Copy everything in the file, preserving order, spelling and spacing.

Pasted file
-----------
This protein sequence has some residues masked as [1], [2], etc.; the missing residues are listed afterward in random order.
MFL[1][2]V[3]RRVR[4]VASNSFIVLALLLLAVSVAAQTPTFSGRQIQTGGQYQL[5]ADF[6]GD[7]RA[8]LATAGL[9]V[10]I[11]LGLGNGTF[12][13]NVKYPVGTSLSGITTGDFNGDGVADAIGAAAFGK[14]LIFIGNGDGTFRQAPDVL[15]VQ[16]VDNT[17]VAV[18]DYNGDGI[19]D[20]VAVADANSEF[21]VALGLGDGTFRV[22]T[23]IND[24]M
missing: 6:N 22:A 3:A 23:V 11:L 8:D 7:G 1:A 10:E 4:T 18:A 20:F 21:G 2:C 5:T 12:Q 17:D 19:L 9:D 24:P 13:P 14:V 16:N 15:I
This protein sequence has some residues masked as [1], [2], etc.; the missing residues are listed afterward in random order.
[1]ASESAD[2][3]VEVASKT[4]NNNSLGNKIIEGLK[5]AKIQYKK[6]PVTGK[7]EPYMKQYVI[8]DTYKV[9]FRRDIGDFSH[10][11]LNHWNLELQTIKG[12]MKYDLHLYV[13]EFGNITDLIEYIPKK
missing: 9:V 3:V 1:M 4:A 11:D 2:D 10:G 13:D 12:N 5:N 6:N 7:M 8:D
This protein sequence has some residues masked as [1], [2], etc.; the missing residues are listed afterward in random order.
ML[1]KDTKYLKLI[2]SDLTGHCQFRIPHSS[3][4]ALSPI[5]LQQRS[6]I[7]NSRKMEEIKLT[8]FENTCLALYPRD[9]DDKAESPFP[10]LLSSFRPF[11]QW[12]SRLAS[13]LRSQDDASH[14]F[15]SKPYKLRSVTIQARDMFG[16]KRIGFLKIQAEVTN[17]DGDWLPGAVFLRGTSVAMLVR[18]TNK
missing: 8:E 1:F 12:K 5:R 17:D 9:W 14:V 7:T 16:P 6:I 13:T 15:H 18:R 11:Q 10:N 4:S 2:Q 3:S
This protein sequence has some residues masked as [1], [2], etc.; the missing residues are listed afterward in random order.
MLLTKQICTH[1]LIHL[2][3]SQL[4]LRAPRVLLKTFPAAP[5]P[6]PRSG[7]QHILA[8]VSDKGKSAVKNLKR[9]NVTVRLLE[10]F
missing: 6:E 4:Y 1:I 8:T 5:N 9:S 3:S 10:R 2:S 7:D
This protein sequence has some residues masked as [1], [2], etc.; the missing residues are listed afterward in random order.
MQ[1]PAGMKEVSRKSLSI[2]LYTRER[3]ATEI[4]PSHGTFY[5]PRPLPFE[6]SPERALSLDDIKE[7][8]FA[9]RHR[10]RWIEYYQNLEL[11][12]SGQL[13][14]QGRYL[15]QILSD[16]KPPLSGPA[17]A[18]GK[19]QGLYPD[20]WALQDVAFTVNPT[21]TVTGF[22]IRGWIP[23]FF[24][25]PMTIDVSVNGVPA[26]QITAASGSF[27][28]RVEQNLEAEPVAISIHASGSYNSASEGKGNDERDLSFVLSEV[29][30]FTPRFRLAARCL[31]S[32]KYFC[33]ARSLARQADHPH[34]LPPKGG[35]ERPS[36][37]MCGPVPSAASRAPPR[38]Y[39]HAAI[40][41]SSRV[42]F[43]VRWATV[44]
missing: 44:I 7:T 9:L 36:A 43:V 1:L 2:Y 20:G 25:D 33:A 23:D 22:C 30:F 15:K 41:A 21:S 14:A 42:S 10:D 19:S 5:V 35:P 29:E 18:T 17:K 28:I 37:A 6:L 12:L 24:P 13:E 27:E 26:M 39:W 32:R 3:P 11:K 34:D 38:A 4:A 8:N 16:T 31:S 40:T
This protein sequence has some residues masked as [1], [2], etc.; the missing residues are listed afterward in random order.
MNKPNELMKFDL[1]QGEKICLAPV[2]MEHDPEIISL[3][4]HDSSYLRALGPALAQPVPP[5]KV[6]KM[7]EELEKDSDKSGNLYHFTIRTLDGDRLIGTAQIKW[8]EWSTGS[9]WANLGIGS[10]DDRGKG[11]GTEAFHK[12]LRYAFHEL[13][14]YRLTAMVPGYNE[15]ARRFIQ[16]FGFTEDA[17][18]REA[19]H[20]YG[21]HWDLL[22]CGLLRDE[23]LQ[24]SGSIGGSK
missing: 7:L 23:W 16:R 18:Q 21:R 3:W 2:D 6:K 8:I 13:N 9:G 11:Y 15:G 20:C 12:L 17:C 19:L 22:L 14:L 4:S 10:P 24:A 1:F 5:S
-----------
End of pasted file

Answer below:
This protein sequence has some residues masked as [1], [2], etc.; the missing residues are listed afterward in random order.
MFL[1][2]V[3]RRVR[4]VASNSFIVLALLLLAVSVAAQTPTFSGRQIQTGGQYQL[5]ADF[6]GD[7]RA[8]LATAGL[9]V[10]I[11]LGLGNGTF[12][13]NVKYPVGTSLSGITTGDFNGDGVADAIGAAAFGK[14]LIFIGNGDGTFRQAPDVL[15]VQ[16]VDNT[17]VAV[18]DYNGDGI[19]D[20]VAVADANSEF[21]VALGLGDGTFRV[22]T[23]IND[24]M
missing: 6:N 22:A 3:A 23:V 11:L 8:D 7:G 1:A 10:E 4:T 18:A 20:F 21:G 2:C 5:T 12:Q 17:D 19:L 9:D 24:P 13:P 14:V 16:N 15:I
This protein sequence has some residues masked as [1], [2], etc.; the missing residues are listed afterward in random order.
[1]ASESAD[2][3]VEVASKT[4]NNNSLGNKIIEGLK[5]AKIQYKK[6]PVTGK[7]EPYMKQYVI[8]DTYKV[9]FRRDIGDFSH[10][11]LNHWNLELQTIKG[12]MKYDLHLYV[13]EFGNITDLIEYIPKK
missing: 9:V 3:V 1:M 4:A 11:D 2:D 10:G 13:D 12:N 5:N 6:N 7:M 8:D
This protein sequence has some residues masked as [1], [2], etc.; the missing residues are listed afterward in random order.
ML[1]KDTKYLKLI[2]SDLTGHCQFRIPHSS[3][4]ALSPI[5]LQQRS[6]I[7]NSRKMEEIKLT[8]FENTCLALYPRD[9]DDKAESPFP[10]LLSSFRPF[11]QW[12]SRLAS[13]LRSQDDASH[14]F[15]SKPYKLRSVTIQARDMFG[16]KRIGFLKIQAEVTN[17]DGDWLPGAVFLRGTSVAMLVR[18]TNK
missing: 8:E 1:F 12:K 5:R 17:D 9:W 14:V 7:T 16:P 6:I 13:T 15:H 18:R 11:Q 10:N 4:S 2:Q 3:S
This protein sequence has some residues masked as [1], [2], etc.; the missing residues are listed afterward in random order.
MLLTKQICTH[1]LIHL[2][3]SQL[4]LRAPRVLLKTFPAAP[5]P[6]PRSG[7]QHILA[8]VSDKGKSAVKNLKR[9]NVTVRLLE[10]F
missing: 6:E 4:Y 1:I 8:T 5:N 9:S 3:S 10:R 2:S 7:D
This protein sequence has some residues masked as [1], [2], etc.; the missing residues are listed afterward in random order.
MQ[1]PAGMKEVSRKSLSI[2]LYTRER[3]ATEI[4]PSHGTFY[5]PRPLPFE[6]SPERALSLDDIKE[7][8]FA[9]RHR[10]RWIEYYQNLEL[11][12]SGQL[13][14]QGRYL[15]QILSD[16]KPPLSGPA[17]A[18]GK[19]QGLYPD[20]WALQDVAFTVNPT[21]TVTGF[22]IRGWIP[23]FF[24][25]PMTIDVSVNGVPA[26]QITAASGSF[27][28]RVEQNLEAEPVAISIHASGSYNSASEGKGNDERDLSFVLSEV[29][30]FTPRFRLAARCL[31]S[32]KYFC[33]ARSLARQADHPH[34]LPPKGG[35]ERPS[36][37]MCGPVPSAASRAPPR[38]Y[39]HAAI[40][41]SSRV[42]F[43]VRWATV[44]
missing: 44:I 7:T 9:L 36:A 43:V 1:L 2:Y 20:G 25:D 33:A 23:D 22:C 30:F 15:K 41:A 21:S 14:A 42:S 10:D 19:S 5:V 35:P 29:E 18:T 17:K 28:I 37:A 6:L 12:L 24:P 13:E 27:E 26:M 39:W 32:R 3:P 11:K 34:D 38:A 4:A 8:N 16:T 31:S 40:T
This protein sequence has some residues masked as [1], [2], etc.; the missing residues are listed afterward in random order.
MNKPNELMKFDL[1]QGEKICLAPV[2]MEHDPEIISL[3][4]HDSSYLRALGPALAQPVPP[5]KV[6]KM[7]EELEKDSDKSGNLYHFTIRTLDGDRLIGTAQIKW[8]EWSTGS[9]WANLGIGS[10]DDRGKG[11]GTEAFHK[12]LRYAFHEL[13][14]YRLTAMVPGYNE[15]ARRFIQ[16]FGFTEDA[17][18]REA[19]H[20]YG[21]HWDLL[22]CGLLRDE[23]LQ[24]SGSIGGSK
missing: 7:L 23:W 16:R 18:Q 21:R 3:W 2:D 6:K 8:I 13:N 9:G 11:Y 15:G 20:C 12:L 17:C 19:L 22:L 14:L 4:S 10:P 24:A 1:F 5:S